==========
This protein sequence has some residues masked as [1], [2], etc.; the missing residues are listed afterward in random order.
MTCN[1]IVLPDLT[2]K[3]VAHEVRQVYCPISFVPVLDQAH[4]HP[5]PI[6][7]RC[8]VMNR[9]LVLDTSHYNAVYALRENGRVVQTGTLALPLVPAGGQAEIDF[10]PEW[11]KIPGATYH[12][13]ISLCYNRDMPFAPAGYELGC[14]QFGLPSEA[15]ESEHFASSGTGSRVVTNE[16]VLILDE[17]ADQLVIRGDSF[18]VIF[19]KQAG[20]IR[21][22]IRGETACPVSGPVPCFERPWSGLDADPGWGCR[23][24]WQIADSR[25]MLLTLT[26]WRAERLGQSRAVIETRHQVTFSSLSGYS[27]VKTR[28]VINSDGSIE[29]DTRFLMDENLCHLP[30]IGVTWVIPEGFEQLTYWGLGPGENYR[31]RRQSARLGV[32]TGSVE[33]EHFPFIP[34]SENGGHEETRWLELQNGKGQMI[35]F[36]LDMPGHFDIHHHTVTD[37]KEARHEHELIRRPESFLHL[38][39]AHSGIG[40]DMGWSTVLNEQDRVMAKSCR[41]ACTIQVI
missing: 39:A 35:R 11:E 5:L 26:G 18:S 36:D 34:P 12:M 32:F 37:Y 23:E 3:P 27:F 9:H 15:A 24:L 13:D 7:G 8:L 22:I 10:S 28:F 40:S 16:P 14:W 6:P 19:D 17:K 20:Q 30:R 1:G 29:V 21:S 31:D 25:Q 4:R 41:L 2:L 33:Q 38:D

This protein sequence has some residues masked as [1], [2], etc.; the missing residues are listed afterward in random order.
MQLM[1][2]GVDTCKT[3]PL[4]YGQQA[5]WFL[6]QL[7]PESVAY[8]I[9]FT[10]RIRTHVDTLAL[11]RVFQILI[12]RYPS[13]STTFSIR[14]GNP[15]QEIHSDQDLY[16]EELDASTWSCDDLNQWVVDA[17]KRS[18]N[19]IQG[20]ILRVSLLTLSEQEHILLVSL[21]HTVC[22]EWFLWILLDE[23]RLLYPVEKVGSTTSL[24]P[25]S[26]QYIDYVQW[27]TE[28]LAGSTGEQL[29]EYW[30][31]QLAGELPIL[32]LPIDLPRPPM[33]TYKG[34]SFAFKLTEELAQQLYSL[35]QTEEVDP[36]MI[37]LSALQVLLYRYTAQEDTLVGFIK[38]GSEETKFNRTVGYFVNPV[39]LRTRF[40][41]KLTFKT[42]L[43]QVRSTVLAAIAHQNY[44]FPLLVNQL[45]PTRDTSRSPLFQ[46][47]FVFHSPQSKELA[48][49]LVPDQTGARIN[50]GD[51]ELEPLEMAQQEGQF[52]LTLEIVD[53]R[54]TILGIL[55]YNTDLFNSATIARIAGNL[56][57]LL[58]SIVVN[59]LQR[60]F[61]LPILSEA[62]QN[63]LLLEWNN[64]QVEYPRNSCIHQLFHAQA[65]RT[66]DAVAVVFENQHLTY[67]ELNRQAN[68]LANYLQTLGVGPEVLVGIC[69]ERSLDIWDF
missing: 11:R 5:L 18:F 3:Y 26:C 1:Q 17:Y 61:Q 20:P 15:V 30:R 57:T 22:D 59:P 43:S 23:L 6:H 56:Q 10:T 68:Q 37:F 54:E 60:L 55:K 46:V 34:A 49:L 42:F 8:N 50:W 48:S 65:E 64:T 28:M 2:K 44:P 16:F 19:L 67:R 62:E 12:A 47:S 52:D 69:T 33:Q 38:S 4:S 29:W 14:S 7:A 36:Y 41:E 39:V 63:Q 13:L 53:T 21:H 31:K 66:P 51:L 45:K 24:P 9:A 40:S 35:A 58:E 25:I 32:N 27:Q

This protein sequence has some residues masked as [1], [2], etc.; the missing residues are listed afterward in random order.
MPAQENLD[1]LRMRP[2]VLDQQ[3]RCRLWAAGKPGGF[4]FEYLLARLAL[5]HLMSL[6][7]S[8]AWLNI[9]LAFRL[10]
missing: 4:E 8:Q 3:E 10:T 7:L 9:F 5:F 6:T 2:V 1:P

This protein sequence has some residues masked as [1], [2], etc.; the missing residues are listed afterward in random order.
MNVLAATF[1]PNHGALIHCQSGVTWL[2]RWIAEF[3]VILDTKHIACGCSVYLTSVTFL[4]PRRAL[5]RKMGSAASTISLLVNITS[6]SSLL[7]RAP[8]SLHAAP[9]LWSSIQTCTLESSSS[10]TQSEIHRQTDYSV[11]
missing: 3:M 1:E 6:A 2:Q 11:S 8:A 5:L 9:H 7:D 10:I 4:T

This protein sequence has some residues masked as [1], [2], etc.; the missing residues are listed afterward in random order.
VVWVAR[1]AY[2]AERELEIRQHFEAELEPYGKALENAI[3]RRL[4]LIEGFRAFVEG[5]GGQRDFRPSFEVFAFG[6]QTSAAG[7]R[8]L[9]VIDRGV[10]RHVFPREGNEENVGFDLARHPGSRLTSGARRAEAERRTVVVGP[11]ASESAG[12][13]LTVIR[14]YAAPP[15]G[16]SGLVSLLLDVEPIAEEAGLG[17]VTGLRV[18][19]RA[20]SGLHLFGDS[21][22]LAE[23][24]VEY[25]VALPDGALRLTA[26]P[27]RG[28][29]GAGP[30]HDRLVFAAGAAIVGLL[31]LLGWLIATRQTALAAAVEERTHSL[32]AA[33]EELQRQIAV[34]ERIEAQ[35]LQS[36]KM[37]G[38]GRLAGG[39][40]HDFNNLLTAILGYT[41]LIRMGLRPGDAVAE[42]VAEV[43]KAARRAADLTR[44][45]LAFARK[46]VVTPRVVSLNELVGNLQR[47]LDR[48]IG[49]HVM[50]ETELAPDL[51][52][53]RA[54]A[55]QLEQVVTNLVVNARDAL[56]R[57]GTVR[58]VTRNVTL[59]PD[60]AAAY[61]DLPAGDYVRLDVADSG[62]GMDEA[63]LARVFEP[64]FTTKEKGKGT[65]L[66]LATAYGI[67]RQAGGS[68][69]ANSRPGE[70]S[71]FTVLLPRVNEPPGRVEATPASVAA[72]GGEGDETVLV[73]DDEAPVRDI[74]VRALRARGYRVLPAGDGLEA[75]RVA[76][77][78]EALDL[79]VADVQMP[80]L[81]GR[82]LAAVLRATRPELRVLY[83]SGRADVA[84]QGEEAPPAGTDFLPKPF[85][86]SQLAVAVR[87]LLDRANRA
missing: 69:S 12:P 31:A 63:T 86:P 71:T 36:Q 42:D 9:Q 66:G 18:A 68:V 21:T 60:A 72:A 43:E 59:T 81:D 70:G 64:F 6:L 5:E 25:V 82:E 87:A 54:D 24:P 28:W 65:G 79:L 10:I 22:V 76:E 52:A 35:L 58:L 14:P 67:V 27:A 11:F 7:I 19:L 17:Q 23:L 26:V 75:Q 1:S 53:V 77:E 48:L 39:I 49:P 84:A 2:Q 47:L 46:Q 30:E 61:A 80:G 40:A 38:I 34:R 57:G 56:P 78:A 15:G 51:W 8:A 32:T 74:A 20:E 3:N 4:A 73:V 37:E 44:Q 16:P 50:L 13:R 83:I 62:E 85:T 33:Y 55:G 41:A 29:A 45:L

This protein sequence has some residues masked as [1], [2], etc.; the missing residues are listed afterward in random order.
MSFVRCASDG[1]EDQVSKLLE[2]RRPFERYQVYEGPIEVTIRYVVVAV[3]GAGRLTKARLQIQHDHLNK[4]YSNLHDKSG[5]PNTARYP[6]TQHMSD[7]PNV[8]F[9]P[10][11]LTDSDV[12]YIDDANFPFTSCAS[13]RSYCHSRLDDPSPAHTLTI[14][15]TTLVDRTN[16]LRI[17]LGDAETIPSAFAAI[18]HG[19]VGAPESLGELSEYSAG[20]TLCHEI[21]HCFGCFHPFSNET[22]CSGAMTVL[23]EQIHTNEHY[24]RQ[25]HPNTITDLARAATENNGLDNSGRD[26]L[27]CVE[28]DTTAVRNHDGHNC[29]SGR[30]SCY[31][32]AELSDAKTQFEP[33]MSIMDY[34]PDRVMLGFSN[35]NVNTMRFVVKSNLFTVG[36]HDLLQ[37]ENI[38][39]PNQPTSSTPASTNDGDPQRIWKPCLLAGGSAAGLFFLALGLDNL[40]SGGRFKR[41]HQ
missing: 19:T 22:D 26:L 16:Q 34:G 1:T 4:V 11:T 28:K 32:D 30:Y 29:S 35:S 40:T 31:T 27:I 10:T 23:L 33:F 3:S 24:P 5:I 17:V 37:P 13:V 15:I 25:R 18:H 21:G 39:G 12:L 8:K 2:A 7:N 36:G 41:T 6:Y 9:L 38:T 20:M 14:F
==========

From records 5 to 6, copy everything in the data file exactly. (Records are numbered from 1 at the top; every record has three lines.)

This protein sequence has some residues masked as [1], [2], etc.; the missing residues are listed afterward in random order.
VVWVAR[1]AY[2]AERELEIRQHFEAELEPYGKALENAI[3]RRL[4]LIEGFRAFVEG[5]GGQRDFRPSFEVFAFG[6]QTSAAG[7]R[8]L[9]VIDRGV[10]RHVFPREGNEENVGFDLARHPGSRLTSGARRAEAERRTVVVGP[11]ASESAG[12][13]LTVIR[14]YAAPP[15]G[16]SGLVSLLLDVEPIAEEAGLG[17]VTGLRV[18][19]RA[20]SGLHLFGDS[21][22]LAE[23][24]VEY[25]VALPDGALRLTA[26]P[27]RG[28][29]GAGP[30]HDRLVFAAGAAIVGLL[31]LLGWLIATRQTALAAAVEERTHSL[32]AA[33]EELQRQIAV[34]ERIEAQ[35]LQS[36]KM[37]G[38]GRLAGG[39][40]HDFNNLLTAILGYT[41]LIRMGLRPGDAVAE[42]VAEV[43]KAARRAADLTR[44][45]LAFARK[46]VVTPRVVSLNELVGNLQR[47]LDR[48]IG[49]HVM[50]ETELAPDL[51][52][53]RA[54]A[55]QLEQVVTNLVVNARDAL[56]R[57]GTVR[58]VTRNVTL[59]PD[60]AAAY[61]DLPAGDYVRLDVADSG[62]GMDEA[63]LARVFEP[64]FTTKEKGKGT[65]L[66]LATAYGI[67]RQAGGS[68][69]ANSRPGE[70]S[71]FTVLLPRVNEPPGRVEATPASVAA[72]GGEGDETVLV[73]DDEAPVRDI[74]VRALRARGYRVLPAGDGLEA[75]RVA[76][77][78]EALDL[79]VADVQMP[80]L[81]GR[82]LAAVLRATRPELRVLY[83]SGRADVA[84]QGEEAPPAGTDFLPKPF[85][86]SQLAVAVR[87]LLDRANRA
missing: 69:S 12:P 31:A 63:T 86:P 71:T 36:Q 42:D 9:Q 66:G 18:A 68:V 21:T 60:A 72:A 43:E 59:T 81:D 70:G 64:F 6:L 5:E 25:V 82:E 87:A 54:D 24:P 28:W 65:G 79:L 10:I 22:V 76:E 52:A 35:L 58:L 14:P 67:V 27:A 11:F 7:I 19:L 17:Q 23:L 26:V 75:Q 1:S 53:V 77:E 48:L 39:I 49:P 84:A 2:Q 47:L 46:Q 30:E 61:A 80:G 40:A 38:I 34:R 57:G 56:P 78:A 15:G 51:W 8:A 32:T 74:A 20:E 3:N 4:A 73:V 37:E 44:Q 16:P 50:L 13:R 83:I 62:E 85:T 33:Y 55:G 41:A 29:A 45:L

This protein sequence has some residues masked as [1], [2], etc.; the missing residues are listed afterward in random order.
MSFVRCASDG[1]EDQVSKLLE[2]RRPFERYQVYEGPIEVTIRYVVVAV[3]GAGRLTKARLQIQHDHLNK[4]YSNLHDKSG[5]PNTARYP[6]TQHMSD[7]PNV[8]F[9]P[10][11]LTDSDV[12]YIDDANFPFTSCAS[13]RSYCHSRLDDPSPAHTLTI[14][15]TTLVDRTN[16]LRI[17]LGDAETIPSAFAAI[18]HG[19]VGAPESLGELSEYSAG[20]TLCHEI[21]HCFGCFHPFSNET[22]CSGAMTVL[23]EQIHTNEHY[24]RQ[25]HPNTITDLARAATENNGLDNSGRD[26]L[27]CVE[28]DTTAVRNHDGHNC[29]SGR[30]SCY[31][32]AELSDAKTQFEP[33]MSIMDY[34]PDRVMLGFSN[35]NVNTMRFVVKSNLFTVG[36]HDLLQ[37]ENI[38][39]PNQPTSSTPASTNDGDPQRIWKPCLLAGGSAAGLFFLALGLDNL[40]SGGRFKR[41]HQ
missing: 19:T 22:D 26:L 16:Q 34:G 1:T 4:V 11:T 28:K 32:D 30:Y 29:S 35:S 40:T 31:T 27:I 10:T 23:L 33:F 3:S 24:P 5:I 17:V 37:P 13:V 15:I 25:R 18:H 21:G 39:G 12:L 8:K 2:A 7:N 36:G 41:T 6:Y 9:L 38:T 20:M 14:F